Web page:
In the back seats, we have tons of children who are already bored and fussy. As we roll by, they press their faces against the windows, begging for release or at least entertainment. It’s like some twisted urban zoo, or maybe a futuristic natural-disaster museum. “This is how the stupid people died in the Dallas Snowstorm of 2010. No cameras, please.”

  We get through that mess, and now we’re back at the intersection with Gibbs Williams. I actually think the guy in front of me intended to turn right on Gibbs, because he flipped his blinker on, but then he slid right past the street. He finally skids to a halt, pauses a moment, then his head drops on the steering wheel in frustration.

  Poor guy. Really sad. But hey, I’ve got things to do. I manage to make the turn and I’m soon rumbling along Gibbs Williams. At the far end of this street, there’s another exit from the neighborhood. This one also involves a steep hill, but it’s not as bad as the other two escape routes I’ve tried. Maybe this one will work. I’ve got to get out of here somehow, because I’m really low on gas. Starting to get a little worked up about that.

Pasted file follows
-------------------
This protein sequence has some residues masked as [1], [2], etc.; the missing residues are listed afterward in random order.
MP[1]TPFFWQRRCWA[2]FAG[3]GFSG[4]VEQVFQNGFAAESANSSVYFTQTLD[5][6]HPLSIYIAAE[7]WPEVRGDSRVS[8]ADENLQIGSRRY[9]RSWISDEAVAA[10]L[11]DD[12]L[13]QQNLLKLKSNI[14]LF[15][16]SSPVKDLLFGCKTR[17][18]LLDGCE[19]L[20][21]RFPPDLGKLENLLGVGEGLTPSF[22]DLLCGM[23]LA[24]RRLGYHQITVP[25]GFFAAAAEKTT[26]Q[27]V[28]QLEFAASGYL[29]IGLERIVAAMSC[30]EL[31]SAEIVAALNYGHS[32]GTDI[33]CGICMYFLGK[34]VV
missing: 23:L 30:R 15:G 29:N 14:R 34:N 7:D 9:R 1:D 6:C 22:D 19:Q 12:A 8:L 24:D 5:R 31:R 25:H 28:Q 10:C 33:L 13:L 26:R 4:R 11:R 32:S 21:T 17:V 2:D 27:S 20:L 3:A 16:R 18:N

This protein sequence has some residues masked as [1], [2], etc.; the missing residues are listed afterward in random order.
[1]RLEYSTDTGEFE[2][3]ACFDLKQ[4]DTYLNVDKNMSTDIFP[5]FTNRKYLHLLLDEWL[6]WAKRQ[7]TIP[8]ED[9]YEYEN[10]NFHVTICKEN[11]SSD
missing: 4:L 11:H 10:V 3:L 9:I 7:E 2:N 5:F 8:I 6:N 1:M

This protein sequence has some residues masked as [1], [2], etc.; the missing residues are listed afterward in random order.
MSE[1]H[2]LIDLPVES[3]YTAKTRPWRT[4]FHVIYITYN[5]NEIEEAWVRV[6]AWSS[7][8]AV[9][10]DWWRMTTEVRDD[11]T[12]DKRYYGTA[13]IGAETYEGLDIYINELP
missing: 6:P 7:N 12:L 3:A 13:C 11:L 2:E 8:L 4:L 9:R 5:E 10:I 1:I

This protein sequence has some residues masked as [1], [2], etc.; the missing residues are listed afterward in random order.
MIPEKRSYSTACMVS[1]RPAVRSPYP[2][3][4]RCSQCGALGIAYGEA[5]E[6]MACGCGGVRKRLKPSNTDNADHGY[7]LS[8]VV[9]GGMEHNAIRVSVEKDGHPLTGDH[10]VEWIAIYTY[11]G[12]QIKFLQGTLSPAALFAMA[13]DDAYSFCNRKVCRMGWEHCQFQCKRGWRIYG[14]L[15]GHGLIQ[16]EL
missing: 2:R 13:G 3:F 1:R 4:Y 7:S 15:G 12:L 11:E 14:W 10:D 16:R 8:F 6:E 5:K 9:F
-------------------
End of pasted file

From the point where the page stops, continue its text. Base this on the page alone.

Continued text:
About halfway to my newest destination, as I’m barely keeping the car under control in the increasingly deeper snow, I hear an odd shout of conquering triumph and suddenly three cackling kids race out into the middle of the street about twenty feet ahead. They turn my direction and start hurling snowballs at my car.

  You have got to be kidding me. What dumbass mutant gene do these urchins have that would make them think this is a good idea? I gently hit the brake and try to control the fishtailing as I slide in their direction. The car shudders to a halt just as they high-five each other and race back to the sidewalk, laughing in that “I’ve never been told ‘no’ in my life” sort of way. This is how nations fail, right there.

  Where are their parents? They are nowhere to be found. But I can proffer a guess: They’re probably somewhere watching “Fox News”, hooked to the morphine drip that is convincing them that the school teachers in America are responsible for raising their children, not them. Here’s the deal: Whatever your child does, is on you. Not the school system, not the government, not the mailman. You.